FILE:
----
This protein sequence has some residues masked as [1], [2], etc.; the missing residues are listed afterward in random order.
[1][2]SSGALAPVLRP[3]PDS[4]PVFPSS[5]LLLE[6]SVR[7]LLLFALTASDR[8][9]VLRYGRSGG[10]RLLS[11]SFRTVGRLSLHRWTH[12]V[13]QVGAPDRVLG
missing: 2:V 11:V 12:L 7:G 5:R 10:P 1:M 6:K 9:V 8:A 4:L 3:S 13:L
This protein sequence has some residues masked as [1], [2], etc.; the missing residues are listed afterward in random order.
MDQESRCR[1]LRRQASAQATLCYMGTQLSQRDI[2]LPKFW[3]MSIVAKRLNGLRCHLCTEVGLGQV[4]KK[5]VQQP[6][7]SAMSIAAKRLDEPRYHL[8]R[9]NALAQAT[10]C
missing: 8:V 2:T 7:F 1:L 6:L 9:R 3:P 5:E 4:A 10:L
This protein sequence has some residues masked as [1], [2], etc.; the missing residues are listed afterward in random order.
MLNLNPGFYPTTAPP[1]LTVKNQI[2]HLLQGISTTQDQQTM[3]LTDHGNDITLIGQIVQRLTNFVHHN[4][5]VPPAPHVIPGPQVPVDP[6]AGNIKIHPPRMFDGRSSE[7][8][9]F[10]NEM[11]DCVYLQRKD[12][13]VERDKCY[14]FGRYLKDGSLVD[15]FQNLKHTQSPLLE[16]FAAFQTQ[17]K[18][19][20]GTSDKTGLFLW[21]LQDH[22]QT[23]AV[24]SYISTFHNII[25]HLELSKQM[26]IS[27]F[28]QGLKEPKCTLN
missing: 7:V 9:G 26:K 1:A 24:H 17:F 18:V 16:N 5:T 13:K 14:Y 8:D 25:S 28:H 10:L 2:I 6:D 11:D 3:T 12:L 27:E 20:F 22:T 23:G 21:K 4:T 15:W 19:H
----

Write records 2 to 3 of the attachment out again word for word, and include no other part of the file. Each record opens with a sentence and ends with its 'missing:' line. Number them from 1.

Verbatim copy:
This protein sequence has some residues masked as [1], [2], etc.; the missing residues are listed afterward in random order.
MDQESRCR[1]LRRQASAQATLCYMGTQLSQRDI[2]LPKFW[3]MSIVAKRLNGLRCHLCTEVGLGQV[4]KK[5]VQQP[6][7]SAMSIAAKRLDEPRYHL[8]R[9]NALAQAT[10]C
missing: 8:V 2:T 7:F 1:L 6:L 9:R 3:P 5:E 4:A 10:L
This protein sequence has some residues masked as [1], [2], etc.; the missing residues are listed afterward in random order.
MLNLNPGFYPTTAPP[1]LTVKNQI[2]HLLQGISTTQDQQTM[3]LTDHGNDITLIGQIVQRLTNFVHHN[4][5]VPPAPHVIPGPQVPVDP[6]AGNIKIHPPRMFDGRSSE[7][8][9]F[10]NEM[11]DCVYLQRKD[12][13]VERDKCY[14]FGRYLKDGSLVD[15]FQNLKHTQSPLLE[16]FAAFQTQ[17]K[18][19][20]GTSDKTGLFLW[21]LQDH[22]QT[23]AV[24]SYISTFHNII[25]HLELSKQM[26]IS[27]F[28]QGLKEPKCTLN
missing: 7:V 9:G 26:K 1:A 24:H 17:F 18:V 16:N 5:T 13:K 14:Y 8:D 25:S 28:H 10:L 2:I 6:D 11:D 3:T 12:L 27:E 20:F 22:T 23:G 21:K 4:T 15:W 19:H